Foremost in our minds at the moment and a source of great excitement is the prospect of our forthcoming annual conference, taking place in Nottingham on 25th and 26th March. We have adopted a title of ‘Failing to Succeed’, a play on words that identifies the importance of encountering and overcoming difficulty in the learning process. We have a stunning lineup of speakers from the internationally renowned to the inspirational classroom practitioner and we have a range of sessions and content that will thoroughly engage delegates, whatever their background. Importantly there will also be the space for those essential, professional conversations between practitioners, consultants, school leaders, policy makers and industry that have always enriched our conference so well.

At and beyond conference, we also hope to engage more with members and partners internationally, and on a personal level, I am very much looking forward to attending our Irish neighbours’ (CESI) conference in a week or two – another great opportunity to share in the excitement of those who are taking learning to another level. We are also constantly seeking ways in which we can further our aims with and through our members and partners, whether that be through professional development opportunities, networking, the sharing of best practice or accreditation.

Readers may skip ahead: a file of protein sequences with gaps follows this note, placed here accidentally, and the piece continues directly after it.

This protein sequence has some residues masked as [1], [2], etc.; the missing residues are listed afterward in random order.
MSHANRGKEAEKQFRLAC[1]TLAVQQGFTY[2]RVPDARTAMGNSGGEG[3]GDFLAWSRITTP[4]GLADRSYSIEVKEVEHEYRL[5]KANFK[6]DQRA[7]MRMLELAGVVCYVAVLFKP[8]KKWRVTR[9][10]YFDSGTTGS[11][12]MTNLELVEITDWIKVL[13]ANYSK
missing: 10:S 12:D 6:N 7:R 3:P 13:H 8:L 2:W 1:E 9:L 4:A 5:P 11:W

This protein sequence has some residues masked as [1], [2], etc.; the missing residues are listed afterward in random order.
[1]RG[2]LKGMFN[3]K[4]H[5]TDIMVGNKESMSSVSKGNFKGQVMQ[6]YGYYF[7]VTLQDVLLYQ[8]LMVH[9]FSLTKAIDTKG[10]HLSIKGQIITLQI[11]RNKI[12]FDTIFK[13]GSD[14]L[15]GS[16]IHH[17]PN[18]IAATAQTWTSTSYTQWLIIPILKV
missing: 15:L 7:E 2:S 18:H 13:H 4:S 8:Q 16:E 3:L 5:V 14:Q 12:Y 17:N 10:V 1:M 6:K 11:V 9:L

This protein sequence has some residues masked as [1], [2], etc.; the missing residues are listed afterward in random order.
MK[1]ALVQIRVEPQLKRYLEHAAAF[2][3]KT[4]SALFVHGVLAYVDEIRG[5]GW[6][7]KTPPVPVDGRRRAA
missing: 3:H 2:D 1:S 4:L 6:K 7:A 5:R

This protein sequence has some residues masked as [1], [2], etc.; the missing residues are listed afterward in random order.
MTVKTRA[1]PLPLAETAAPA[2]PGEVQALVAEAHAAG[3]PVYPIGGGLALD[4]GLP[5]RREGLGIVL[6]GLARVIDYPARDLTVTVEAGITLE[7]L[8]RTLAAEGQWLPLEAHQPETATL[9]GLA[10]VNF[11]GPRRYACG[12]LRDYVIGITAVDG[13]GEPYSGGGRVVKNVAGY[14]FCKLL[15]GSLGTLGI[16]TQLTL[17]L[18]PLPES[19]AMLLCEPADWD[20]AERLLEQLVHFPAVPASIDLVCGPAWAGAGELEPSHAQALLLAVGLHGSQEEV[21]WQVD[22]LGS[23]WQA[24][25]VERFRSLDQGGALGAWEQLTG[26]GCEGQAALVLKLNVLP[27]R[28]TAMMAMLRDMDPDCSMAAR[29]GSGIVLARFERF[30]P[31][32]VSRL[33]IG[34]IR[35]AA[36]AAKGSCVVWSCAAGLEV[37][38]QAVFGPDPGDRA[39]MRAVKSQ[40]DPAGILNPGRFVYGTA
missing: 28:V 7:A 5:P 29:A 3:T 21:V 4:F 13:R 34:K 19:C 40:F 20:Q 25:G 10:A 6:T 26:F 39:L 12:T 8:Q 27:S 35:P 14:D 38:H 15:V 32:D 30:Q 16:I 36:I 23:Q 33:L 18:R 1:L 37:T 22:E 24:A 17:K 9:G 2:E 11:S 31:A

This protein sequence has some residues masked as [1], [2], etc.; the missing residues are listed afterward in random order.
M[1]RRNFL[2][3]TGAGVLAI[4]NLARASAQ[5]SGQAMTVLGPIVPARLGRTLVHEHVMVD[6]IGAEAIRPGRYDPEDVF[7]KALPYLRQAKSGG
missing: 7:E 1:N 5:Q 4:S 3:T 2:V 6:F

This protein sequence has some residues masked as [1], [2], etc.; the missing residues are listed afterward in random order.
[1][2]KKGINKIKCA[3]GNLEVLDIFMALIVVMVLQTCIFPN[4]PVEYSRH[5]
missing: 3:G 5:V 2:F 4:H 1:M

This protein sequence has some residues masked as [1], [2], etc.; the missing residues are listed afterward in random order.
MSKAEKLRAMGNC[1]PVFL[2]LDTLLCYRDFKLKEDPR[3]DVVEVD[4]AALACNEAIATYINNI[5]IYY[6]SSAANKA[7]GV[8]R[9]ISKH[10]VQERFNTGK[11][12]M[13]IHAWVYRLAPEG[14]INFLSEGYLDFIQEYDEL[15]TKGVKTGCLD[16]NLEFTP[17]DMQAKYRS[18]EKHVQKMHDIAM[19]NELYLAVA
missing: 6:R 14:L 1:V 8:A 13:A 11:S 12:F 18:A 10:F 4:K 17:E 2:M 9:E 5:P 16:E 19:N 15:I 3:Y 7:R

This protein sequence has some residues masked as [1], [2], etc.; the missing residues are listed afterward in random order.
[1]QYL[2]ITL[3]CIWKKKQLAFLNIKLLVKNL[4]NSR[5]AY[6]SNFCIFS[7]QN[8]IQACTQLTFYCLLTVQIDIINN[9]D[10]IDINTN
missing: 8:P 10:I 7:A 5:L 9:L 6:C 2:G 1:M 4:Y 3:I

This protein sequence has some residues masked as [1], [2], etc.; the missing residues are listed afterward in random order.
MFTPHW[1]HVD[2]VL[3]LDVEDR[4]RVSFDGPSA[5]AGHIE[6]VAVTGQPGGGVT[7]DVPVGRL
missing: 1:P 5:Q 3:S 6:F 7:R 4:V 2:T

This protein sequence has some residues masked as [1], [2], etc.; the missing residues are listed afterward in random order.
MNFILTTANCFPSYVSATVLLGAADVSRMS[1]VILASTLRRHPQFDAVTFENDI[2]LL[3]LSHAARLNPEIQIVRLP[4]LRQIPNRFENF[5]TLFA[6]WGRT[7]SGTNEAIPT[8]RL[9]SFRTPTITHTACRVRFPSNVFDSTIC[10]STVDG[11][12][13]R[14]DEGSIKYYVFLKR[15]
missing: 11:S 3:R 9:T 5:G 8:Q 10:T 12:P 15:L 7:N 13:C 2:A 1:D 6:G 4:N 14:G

I hope to see you at our conference for a chat, but do feel free to engage with the board through this blog and its comments.